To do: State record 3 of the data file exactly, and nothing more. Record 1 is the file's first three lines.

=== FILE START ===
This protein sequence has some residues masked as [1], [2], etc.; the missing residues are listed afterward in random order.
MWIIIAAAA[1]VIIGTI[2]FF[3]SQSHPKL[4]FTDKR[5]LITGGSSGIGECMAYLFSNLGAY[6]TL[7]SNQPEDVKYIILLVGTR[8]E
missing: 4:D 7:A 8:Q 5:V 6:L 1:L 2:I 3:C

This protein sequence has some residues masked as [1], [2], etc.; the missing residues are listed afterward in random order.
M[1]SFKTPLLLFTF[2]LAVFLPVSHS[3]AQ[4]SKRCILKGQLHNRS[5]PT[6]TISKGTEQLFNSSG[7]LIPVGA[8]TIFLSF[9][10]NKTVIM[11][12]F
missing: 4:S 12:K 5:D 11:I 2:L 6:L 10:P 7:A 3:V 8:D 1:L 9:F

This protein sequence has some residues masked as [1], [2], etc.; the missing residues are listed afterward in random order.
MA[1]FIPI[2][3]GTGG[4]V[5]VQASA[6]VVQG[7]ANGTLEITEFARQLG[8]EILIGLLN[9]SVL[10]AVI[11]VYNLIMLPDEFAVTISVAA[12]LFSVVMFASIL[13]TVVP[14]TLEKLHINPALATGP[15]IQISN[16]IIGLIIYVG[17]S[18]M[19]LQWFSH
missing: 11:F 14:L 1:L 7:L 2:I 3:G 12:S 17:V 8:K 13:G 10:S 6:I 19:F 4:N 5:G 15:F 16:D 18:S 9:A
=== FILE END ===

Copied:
This protein sequence has some residues masked as [1], [2], etc.; the missing residues are listed afterward in random order.
MA[1]FIPI[2][3]GTGG[4]V[5]VQASA[6]VVQG[7]ANGTLEITEFARQLG[8]EILIGLLN[9]SVL[10]AVI[11]VYNLIMLPDEFAVTISVAA[12]LFSVVMFASIL[13]TVVP[14]TLEKLHINPALATGP[15]IQISN[16]IIGLIIYVG[17]S[18]M[19]LQWFSH
missing: 11:F 14:L 1:L 7:L 2:I 3:G 12:S 17:V 8:K 13:G 10:S 6:I 19:F 4:N 5:G 15:F 16:D 18:S 9:A